We know that the volumes at points a and d (heat rejection at constant volume) are equal, as it is an isochoric process.

    $$V_a=V_d$$

    This means that the compression ratio can also be written as:

    $$R_c=\frac{V_a}{V_b}=\frac{V_d}{V_b}$$

    And we can also rewrite the expansion ratio as:

    $$R_e=\frac{V_d}{V_c}=\frac{V_a}{V_c}$$

    Diesel Cycle Formula and Equation

    The Diesel cycleEquations used in a diesel cycle StudySmarterEquations used in the diesel cycle, StudySmarter Originals

    What if we wanted to define the efficiency of the diesel cycle using its temperature? We can calculate the heat added and released to the system by using the specific heat of air and temperatures at each point in the cycle.

    $$Q=mC\triangle T$$

    $$\mathrm{Heat}=\mathrm{mass}\;\times\;\mathrm{specific}\;\mathrm{heat}\;\times\;\mathrm{change}\;\mathrm{in}\;\mathrm{temp}$$

    Apply this equation for both processes where heat is added and released. Since the heat is added at a constant pressure between b to c, we use \(C_p\), which is the specific heat of air at constant pressure.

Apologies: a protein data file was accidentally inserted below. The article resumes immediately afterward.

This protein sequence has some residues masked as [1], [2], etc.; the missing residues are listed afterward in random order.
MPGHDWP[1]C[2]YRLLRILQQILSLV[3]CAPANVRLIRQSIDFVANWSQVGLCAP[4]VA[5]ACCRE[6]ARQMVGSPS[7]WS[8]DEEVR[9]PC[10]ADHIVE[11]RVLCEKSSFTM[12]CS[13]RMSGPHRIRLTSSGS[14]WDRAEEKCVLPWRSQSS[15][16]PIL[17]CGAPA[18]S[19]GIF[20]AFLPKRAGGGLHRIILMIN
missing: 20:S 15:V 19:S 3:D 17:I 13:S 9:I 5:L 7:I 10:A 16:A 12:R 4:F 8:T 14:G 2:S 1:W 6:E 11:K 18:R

$$Q_H=mC_p(T_c-T_b)$$

    Heat rejection happens at constant volume from d to a, hence we use \(C_v\), which is the specific heat of air at constant volume.

    $$Q_C=mC_v(T_d-T_a)$$

    Substitute these expressions into our earlier equation for thermal efficiency, and we obtain:

    $$\eta=1-\frac{Q_C}{Q_H}=1-\frac{\cancel{m}C_v(T_d-T_a)}{\cancel{m}C_p(T_c-T_b)}$$

    To make the equation simpler, we can say that gamma \(\gamma\) is the ratio of the specific heats of air at constant pressure \(C_p\) and constant volume \(C_v\):

    $$\gamma=\frac{C_p}{C_v}$$

    Simplifying the above equation for efficiency, we get:

    $$\eta=1-\frac{1}{\gamma}\frac{T_a-T_d}{T_c-T_b}$$

    We now have the thermal efficiency in terms of temperature, but the ratios we defined earlier are in terms of volume! How can we express the efficiency formula in terms of volumes? First, we need to further rearrange the equation:

    $$\eta=1-\frac{1}{\gamma}\frac{T_a}{T_b}\frac{\frac{T_d}{T_a}-1}{\frac{T_c}{T_b}-1}$$